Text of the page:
National Museum in Warsaw (MNW), PL

The Museum of Fine Arts, the direct predecessor of the present National Museum, was founded in 1862. It was at that time closely connected with the School of Fine Arts. In 1916 it was renamed to National Museum and started to grow rapidly. Its collections spanned large areas of collection including: fine arts, archaeology, decorative art, ethnography, memorabilia and military works. The construction of a new building - the museum's present location - was started in 1927. In 1938 the museum opened its new galleries. During World War II the museum was closed to the public but worked as Museum der Stadt Warschau with the objective of preparing works for transport to German collections. The underground centre for documenting damage and the looting of works of art by the Germans was organized. It served as a basis for post-war retrieval efforts.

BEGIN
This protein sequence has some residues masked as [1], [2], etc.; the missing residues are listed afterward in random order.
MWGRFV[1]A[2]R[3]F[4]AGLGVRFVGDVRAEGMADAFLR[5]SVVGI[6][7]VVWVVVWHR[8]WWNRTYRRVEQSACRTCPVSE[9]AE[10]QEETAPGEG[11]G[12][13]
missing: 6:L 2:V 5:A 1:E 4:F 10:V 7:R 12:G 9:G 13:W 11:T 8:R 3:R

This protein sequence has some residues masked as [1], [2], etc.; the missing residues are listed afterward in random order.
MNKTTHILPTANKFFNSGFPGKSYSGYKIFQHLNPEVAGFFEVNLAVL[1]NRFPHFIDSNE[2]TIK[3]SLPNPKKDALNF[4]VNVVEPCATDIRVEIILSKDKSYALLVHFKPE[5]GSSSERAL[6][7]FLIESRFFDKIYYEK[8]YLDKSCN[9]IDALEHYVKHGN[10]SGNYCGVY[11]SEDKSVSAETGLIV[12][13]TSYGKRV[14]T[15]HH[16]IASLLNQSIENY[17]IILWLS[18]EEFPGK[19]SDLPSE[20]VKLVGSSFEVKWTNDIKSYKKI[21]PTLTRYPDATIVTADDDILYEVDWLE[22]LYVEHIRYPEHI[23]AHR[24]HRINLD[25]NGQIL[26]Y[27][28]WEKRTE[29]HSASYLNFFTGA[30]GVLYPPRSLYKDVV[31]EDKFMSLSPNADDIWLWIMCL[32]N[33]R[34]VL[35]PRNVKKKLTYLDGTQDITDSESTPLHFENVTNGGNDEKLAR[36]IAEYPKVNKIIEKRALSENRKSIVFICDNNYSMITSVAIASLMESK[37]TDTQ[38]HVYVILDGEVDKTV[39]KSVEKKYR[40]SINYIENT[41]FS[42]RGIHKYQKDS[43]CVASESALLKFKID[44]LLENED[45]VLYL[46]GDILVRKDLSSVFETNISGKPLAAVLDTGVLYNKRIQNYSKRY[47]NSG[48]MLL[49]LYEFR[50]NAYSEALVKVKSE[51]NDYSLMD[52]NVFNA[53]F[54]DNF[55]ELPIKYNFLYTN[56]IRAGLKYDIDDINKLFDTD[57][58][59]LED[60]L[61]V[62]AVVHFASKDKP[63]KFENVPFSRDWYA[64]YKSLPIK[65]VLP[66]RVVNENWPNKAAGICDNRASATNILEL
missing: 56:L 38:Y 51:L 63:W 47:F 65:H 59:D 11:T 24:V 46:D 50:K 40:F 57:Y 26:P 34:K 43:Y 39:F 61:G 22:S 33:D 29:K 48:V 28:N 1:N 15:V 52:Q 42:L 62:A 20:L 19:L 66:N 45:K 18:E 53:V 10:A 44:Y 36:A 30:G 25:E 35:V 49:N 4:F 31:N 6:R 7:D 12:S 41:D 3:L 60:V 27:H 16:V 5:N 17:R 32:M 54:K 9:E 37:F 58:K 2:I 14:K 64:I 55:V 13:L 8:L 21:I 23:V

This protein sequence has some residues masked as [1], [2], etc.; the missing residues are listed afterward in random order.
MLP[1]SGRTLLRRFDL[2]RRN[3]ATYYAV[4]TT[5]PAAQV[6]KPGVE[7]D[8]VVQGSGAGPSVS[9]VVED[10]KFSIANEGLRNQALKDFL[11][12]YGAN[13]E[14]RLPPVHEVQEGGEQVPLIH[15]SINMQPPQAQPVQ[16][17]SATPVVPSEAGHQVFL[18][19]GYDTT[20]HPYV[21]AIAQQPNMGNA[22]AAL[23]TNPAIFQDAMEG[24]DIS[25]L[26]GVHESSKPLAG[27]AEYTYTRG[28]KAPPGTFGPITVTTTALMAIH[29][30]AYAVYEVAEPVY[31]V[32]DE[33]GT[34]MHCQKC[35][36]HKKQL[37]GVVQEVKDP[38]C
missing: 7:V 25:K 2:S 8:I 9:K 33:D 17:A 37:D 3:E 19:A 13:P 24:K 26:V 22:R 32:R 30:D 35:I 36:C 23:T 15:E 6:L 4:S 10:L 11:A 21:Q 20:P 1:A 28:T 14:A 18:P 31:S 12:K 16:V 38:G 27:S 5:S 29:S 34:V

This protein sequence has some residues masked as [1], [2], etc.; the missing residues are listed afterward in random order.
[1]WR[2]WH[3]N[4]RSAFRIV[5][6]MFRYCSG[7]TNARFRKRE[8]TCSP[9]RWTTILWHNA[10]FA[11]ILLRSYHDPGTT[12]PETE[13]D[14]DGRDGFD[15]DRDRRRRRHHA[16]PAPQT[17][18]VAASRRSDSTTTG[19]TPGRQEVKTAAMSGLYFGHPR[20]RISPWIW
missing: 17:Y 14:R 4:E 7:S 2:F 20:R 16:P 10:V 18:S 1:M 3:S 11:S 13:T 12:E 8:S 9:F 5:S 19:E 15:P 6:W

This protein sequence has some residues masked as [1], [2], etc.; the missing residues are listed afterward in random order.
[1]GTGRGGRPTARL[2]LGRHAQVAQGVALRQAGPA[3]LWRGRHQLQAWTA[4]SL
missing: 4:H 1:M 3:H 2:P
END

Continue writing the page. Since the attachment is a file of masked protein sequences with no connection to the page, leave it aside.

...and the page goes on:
After 1945 the museum became the "central museum institution in Poland". The period of Stanislaw Lorentz's directorship (1935-1982) is described as its "golden era". The museum acquired new branch institutions and its collection expanded (to over 500.000 items in 1955). Large aristocratic collections as well as art objects from former German territories nationalized after 1945 were important additions. A treasure of the museum is the collection of wallpaintings from Faras discovered by Polish archaeologists and acquired in 1972. The museum has one of the best collections of Polish art.

Role in the Partage Plus project: MNW is a project partner digitising content.